You can feel it in the air: elections are on the way. Over the past few months, the four main players have been staking out their positions, generating publicity and seeking out the spotlight. In June, two major official working groups were front and centre.
One working group, headed by the Permanent Secretary of the Ministry of Finance, together with the Dutch Central Bank, the Bureau for Economic Policy Analysis and the Ministry of Economic Affairs, have already published their budget recommendations, outlining the financial landscape the new Cabinet will face: no additional cuts needed, but no leeway for new investments either. That certainly takes the wind out of the sails of many an election programme! In their recommendation on sustainable growth, an official working group headed by the Permanent Secretary for Economic Affairs has set out the required policies for the economy, innovation, taxation, energy, education and labour.
"MPs intending to stay are currently busy submitting private member’s bills as they climb the party ladder"
A piece of legislation as your own private showpiece
In these two recommendations, the Civil Service makes crystal clear how things work: ‘New Cabinet, sign here on the dotted line’. It reminds me of the Permanent Secretary who said in his farewell address that ‘a minister is an annoying interruption that lasts no more than four years’. The second impetuous group is made up of government members who are eager to push their latest ideas and bills through Parliament. The week before Christmas is a rigid deadline, no exceptions. Politics is the domain of people, meaning the various political parties must also produce lists of candidates. That’s always a tall order for the MPs from the biggest parties, which have not been polling well recently. These MPs have two options: leave politics to enter the private sector, or make a name for themselves in the political arena. This is why MPs intending to stay are currently busy submitting private member’s bills as they climb the party ladder. Such a bill is a personal piece of legislation with a clear and specific focus that the MP hopes to use to shine in politics, the media and Parliament. When it comes to these private member’s bills, the House of Representatives and especially the Senate must remain vigilant: does the MP’s initiative answer to the demands of solid, reliable, enforceable and proportionate legislation?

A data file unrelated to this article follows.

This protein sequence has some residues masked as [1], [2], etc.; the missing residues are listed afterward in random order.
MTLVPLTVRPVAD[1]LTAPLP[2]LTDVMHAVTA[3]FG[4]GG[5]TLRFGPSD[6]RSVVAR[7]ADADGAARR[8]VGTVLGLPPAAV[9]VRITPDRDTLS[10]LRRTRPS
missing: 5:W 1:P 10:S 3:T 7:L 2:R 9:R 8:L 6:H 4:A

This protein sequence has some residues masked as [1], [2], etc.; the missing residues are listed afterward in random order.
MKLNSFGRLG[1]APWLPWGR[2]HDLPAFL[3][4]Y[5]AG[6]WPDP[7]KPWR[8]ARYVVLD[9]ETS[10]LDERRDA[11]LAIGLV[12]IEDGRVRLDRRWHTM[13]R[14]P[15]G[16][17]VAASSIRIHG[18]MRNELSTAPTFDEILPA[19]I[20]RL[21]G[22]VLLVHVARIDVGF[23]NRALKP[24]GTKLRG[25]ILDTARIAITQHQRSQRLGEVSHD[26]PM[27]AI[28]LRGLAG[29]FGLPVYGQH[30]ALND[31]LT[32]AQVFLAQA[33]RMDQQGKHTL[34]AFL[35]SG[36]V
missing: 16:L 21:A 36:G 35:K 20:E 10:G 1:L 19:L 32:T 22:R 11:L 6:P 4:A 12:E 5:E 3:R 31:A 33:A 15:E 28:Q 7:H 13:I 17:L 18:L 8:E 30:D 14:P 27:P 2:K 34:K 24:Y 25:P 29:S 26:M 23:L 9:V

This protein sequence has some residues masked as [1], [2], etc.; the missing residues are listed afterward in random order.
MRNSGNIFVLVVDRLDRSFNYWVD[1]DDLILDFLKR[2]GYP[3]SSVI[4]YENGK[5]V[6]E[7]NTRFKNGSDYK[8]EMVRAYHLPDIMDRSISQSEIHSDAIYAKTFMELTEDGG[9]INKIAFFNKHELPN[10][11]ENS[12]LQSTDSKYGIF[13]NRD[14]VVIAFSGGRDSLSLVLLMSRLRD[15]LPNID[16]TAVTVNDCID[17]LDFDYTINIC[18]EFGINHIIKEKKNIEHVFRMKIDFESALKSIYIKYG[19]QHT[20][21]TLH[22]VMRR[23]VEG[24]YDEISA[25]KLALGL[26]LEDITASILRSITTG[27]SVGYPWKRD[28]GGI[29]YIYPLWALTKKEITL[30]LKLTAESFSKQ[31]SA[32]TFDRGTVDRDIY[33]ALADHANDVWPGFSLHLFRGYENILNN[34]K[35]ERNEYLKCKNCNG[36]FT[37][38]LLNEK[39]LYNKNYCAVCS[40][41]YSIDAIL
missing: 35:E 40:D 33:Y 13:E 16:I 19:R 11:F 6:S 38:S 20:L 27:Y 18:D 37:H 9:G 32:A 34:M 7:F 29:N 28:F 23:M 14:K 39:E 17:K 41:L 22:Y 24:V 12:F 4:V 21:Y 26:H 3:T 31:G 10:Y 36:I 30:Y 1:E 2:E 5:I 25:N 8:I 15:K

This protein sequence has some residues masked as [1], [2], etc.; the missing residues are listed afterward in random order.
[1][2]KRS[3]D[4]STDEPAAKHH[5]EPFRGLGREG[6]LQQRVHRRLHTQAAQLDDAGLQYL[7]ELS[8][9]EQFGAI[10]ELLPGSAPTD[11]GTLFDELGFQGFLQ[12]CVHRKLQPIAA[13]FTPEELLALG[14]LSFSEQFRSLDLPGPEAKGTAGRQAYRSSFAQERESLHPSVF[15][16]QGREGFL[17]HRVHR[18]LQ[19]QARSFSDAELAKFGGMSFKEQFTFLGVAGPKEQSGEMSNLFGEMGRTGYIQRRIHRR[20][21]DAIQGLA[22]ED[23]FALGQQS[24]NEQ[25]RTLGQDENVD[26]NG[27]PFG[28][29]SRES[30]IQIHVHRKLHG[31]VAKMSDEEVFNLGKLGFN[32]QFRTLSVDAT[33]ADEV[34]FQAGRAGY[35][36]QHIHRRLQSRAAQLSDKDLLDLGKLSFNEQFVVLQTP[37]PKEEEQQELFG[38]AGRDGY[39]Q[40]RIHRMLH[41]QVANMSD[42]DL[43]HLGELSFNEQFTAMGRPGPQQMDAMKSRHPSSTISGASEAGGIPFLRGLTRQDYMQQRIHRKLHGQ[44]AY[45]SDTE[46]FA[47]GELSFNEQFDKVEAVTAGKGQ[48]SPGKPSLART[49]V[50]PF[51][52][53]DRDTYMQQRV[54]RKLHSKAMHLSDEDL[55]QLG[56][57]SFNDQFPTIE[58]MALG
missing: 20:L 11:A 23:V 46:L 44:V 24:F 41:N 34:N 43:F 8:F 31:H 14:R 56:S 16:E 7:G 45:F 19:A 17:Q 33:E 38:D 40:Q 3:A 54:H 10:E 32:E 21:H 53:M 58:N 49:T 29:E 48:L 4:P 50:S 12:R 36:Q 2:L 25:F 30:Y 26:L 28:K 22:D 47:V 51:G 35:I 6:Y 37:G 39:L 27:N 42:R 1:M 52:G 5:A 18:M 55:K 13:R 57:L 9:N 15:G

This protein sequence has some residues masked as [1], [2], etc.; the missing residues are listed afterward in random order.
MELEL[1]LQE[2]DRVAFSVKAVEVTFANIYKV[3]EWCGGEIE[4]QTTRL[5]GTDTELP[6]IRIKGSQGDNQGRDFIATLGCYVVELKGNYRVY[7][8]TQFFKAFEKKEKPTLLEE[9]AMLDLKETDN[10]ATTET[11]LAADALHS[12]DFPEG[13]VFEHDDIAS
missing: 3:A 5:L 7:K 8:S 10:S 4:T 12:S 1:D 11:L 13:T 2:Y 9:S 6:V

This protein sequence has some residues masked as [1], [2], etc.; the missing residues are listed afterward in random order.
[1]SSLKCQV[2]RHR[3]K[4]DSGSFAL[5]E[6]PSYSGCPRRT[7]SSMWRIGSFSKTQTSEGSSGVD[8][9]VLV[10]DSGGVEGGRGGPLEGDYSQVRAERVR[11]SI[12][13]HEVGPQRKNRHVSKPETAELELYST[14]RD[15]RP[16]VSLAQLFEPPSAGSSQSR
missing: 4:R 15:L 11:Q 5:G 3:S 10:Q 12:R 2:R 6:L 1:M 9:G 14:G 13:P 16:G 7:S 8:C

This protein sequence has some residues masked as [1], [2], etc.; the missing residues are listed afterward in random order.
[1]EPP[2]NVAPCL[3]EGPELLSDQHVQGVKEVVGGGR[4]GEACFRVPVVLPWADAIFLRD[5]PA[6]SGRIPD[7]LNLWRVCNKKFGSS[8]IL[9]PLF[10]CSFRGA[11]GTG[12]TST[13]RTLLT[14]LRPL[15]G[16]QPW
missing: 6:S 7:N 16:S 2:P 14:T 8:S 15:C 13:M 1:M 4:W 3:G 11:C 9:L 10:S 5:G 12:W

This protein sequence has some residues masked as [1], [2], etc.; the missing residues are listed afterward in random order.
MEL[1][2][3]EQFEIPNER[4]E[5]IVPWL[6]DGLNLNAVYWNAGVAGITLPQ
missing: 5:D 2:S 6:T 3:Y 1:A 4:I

Finally, political parties are currently refining their election programmes as they jockey for position. ‘What should the new Coalition Agreement contain?’ Following the election, power reverts to the elected representatives and the Civil Service, and the parties are relegated to the background. These four actors share the stage with a fifth: the media. The press and other media channels have the power to make or break the others, to heap on praise or to dismiss them out of hand.
Preferably a stable, long-term policy
Despite all these machinations, come March a sixth actor will have a say: the voter. The electorate determines what the issues will be and who will represent them in the halls of power. And the voters will have read none of the official documents, election programmes or private member’s bills. But they will certainly feel the influence of the media, public opinion and the whims of the financial markets. And TNO? TNO is enamoured of every Cabinet, every MP and every civil servant. But most of all, TNO is in favour of a stable, long-term policy. All the actors mentioned here have a role to play in this process, both consciously and unconsciously, even in aspects not included in the coalition agreement. And that is exactly where we find scope for innovative solutions that no civil servant, politician or journalist would ever dream up.